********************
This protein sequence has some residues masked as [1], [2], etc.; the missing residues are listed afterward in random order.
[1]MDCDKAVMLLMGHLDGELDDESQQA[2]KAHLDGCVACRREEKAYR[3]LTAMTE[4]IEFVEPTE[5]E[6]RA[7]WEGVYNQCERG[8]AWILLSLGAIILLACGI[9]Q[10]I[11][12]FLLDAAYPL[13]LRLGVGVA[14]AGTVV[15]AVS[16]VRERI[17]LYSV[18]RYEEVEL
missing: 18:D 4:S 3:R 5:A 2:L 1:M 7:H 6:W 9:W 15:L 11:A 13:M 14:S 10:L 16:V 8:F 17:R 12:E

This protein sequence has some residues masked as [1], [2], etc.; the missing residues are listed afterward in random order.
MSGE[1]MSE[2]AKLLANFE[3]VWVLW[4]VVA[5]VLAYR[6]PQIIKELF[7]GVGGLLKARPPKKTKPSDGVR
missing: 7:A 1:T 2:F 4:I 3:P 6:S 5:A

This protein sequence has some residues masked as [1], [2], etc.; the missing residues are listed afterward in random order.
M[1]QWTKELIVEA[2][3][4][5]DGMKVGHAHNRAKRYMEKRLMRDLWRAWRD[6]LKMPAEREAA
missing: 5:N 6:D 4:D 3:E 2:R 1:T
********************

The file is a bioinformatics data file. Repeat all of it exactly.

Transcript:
This protein sequence has some residues masked as [1], [2], etc.; the missing residues are listed afterward in random order.
[1]MDCDKAVMLLMGHLDGELDDESQQA[2]KAHLDGCVACRREEKAYR[3]LTAMTE[4]IEFVEPTE[5]E[6]RA[7]WEGVYNQCERG[8]AWILLSLGAIILLACGI[9]Q[10]I[11][12]FLLDAAYPL[13]LRLGVGVA[14]AGTVV[15]AVS[16]VRERI[17]LYSV[18]RYEEVEL
missing: 18:D 4:S 3:R 5:A 2:L 1:M 7:H 6:W 9:W 15:L 11:A 13:M 14:S 10:L 16:V 8:F 17:R 12:E

This protein sequence has some residues masked as [1], [2], etc.; the missing residues are listed afterward in random order.
MSGE[1]MSE[2]AKLLANFE[3]VWVLW[4]VVA[5]VLAYR[6]PQIIKELF[7]GVGGLLKARPPKKTKPSDGVR
missing: 7:A 1:T 2:F 4:I 3:P 6:S 5:A

This protein sequence has some residues masked as [1], [2], etc.; the missing residues are listed afterward in random order.
M[1]QWTKELIVEA[2][3][4][5]DGMKVGHAHNRAKRYMEKRLMRDLWRAWRD[6]LKMPAEREAA
missing: 5:N 6:D 4:D 3:E 2:R 1:T